Reverse dieting includes increasing your calorie intake by about 50-100 calories every week. This increase continues over the course of 4-10 weeks, or until you reach your regular calorie intake. (By regular, we also mean healthy – you still shouldn’t be consuming more calories than is healthy from a nutrition standpoint.)

Protein consumption remains the same because it is based on body weight and not calorie intake.

This diet may boost metabolism and increase weight loss in everyday activities such as talking, walking, and more. It enhances the production of a gene called leptin, which circulates the body and regulated appetite. Leptin also increases with the number of calories consumed. If calorie intake is decreased, this gene’s production also decreases, which results in lower calorie burning.

The Benefits of Reverse Dieting

This diet was created because it has something to offer. It’s a logical approach to getting back to your “normal,” although that doesn’t mean your diet should shift back to mostly processed or sugar-filled foods. Make sure you’re still balancing out what you put in your body.

Here’s a comprehensive list of benefits you can reap from taking on a reverse diet.

1.  Eating more food

Increased calorie intake means you can eat more. The downside to many weight loss diets it hat you’re really restricting not only what you can eat, but how much. Reverse dieting will help you get back to bigger, but still controlled, portions. This is a good thing for a person who has been fasting for a long time.

You get to eat more food, enjoy yourself, and relax more while still maintaining your health.

2.  Reduced hunger

A hungry man is an angry man (or woman, or whatever you identify as!). When calories are decreased, you may get cranky and annoyed until your body adjusts. Or, unfortunately, across the entirety of the diet. Dieting is hard, and not everyone copes well with it.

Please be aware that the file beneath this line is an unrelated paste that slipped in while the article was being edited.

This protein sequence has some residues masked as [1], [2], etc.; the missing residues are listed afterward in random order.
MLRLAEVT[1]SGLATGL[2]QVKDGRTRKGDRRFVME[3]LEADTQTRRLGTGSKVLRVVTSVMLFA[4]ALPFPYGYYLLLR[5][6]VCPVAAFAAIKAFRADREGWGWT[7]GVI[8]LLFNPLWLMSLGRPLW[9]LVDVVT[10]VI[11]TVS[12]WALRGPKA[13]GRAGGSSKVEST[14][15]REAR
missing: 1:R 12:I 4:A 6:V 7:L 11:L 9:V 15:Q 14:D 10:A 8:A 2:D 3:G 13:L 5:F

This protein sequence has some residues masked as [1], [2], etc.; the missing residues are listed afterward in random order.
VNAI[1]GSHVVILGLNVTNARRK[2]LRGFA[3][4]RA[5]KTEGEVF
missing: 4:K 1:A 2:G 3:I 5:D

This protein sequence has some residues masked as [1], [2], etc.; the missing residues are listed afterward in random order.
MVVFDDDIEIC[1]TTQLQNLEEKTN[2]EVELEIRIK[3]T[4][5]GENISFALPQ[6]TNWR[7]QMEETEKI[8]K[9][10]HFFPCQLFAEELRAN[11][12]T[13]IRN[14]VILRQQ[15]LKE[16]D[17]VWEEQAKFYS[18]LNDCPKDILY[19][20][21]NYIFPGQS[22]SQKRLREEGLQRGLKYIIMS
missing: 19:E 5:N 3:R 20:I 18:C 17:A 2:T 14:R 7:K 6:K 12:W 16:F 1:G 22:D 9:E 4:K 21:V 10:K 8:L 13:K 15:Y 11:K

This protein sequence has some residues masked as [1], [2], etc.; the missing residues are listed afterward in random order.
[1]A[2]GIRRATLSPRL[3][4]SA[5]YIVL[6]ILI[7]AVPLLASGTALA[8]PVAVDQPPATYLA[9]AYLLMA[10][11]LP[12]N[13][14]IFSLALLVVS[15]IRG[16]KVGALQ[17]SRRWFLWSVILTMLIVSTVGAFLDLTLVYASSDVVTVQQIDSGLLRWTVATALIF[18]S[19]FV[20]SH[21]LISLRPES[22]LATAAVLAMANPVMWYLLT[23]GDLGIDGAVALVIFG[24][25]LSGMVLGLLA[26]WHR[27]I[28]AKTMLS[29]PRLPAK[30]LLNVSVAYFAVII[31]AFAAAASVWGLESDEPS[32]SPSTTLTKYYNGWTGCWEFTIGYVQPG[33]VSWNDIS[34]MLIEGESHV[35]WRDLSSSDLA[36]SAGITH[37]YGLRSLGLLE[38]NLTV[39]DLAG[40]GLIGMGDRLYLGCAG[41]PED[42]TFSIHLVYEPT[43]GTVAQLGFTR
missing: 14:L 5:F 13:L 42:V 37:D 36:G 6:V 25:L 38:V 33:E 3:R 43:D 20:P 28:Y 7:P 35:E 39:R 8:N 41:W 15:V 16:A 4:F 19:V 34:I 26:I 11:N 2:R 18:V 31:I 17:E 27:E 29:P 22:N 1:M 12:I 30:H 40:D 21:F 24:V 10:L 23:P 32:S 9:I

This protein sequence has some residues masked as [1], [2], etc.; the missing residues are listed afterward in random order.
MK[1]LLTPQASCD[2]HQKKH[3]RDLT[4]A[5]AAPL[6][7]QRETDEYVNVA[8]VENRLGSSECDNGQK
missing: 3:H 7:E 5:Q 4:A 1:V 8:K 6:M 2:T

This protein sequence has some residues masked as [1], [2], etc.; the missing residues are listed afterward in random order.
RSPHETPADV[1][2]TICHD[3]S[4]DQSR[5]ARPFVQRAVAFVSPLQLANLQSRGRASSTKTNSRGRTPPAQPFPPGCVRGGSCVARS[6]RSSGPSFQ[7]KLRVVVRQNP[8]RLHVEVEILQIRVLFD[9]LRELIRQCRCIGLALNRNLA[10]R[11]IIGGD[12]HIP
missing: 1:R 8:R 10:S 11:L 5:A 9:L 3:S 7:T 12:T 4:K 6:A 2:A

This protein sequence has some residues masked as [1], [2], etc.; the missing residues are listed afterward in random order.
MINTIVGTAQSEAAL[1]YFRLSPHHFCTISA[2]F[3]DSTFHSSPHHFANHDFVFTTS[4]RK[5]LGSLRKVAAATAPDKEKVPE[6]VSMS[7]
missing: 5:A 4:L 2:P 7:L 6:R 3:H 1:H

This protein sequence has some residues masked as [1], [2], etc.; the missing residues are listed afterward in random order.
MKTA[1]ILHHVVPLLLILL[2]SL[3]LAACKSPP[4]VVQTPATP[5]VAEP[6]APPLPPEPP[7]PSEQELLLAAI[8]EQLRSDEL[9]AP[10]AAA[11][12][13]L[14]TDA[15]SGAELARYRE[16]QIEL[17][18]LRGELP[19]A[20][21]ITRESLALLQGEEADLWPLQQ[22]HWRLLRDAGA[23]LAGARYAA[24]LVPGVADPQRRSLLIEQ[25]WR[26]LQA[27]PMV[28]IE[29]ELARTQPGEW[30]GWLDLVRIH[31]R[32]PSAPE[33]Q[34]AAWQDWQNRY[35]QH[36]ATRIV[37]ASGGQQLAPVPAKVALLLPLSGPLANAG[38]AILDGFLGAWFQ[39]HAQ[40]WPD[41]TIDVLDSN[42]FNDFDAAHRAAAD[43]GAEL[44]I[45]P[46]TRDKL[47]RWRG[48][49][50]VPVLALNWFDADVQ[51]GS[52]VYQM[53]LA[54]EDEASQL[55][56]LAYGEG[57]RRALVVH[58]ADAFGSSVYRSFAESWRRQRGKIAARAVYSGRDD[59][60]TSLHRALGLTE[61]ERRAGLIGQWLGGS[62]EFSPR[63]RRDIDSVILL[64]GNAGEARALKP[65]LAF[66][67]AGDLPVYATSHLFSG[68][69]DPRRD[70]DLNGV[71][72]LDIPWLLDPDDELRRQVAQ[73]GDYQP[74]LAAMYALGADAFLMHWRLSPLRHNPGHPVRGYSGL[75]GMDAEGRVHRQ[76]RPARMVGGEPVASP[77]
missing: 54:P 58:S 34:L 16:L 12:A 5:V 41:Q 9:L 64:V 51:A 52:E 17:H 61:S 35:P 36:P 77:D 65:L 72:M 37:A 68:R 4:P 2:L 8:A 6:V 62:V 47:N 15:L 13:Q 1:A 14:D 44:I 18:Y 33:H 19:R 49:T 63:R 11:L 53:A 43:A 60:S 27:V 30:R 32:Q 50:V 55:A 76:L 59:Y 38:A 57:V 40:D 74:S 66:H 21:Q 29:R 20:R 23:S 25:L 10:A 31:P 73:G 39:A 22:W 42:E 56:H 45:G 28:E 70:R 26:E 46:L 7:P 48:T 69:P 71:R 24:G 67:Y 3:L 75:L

However, when you start reverse dieting, you can start eating properly, which will not only cut back on your hunger pangs but improve your mood. And at this point, your body is hopefully ready to maintain its new weight and get back to a norm.


If anything has a benefit, it will have its drawbacks as well. Luckily the reverse diet is a little easier to navigate and understand, as it doesn’t have as many rules or restrictions as other diets.

1.  Weight gain

Unfortunately, it is still possible to gain weight during this diet. The science supports the fact that easing back into calorie consumption should keep the weight off, but everyone’s body reacts differently. Especially depending on how quickly you’re upping your calorie intake.

2.  Limited research

This diet is used by many and recommended by a lot of nutritionists. However, there is limited research to give a resounding “yes!” or “no!” in terms of whether it works 100%. Because people are so unique, there are a lot of variables to take into consideration that can affect the outcomes per person.

3.  Based on calorie intake

The diet bases its operations on the number of calories consumed over time. But your focus shouldn’t just be on counting calories, since calories alone can’t change your body for the better. You’ll also need to shift your lifestyle a bit and incorporate better habits, such as exercising more and drinking more water.


Reverse dieting following a weight loss diet shows a lot of promise in terms of maintaining your new body and keeping the pounds off. The period for this diet is 4-10 weeks. Although there is not much research on this diet, it is recommended by lots of nutritionists and follows logic.

The most important part of deciding whether or not you can benefit from reverse dieting is simply knowing yourself and your body. Find out what works for you to maintain long-term happiness and health. The world of dieting is not “one size fits all”!

Autumn is an Editor @ WholeYum, passionate about holistic health and nutrition.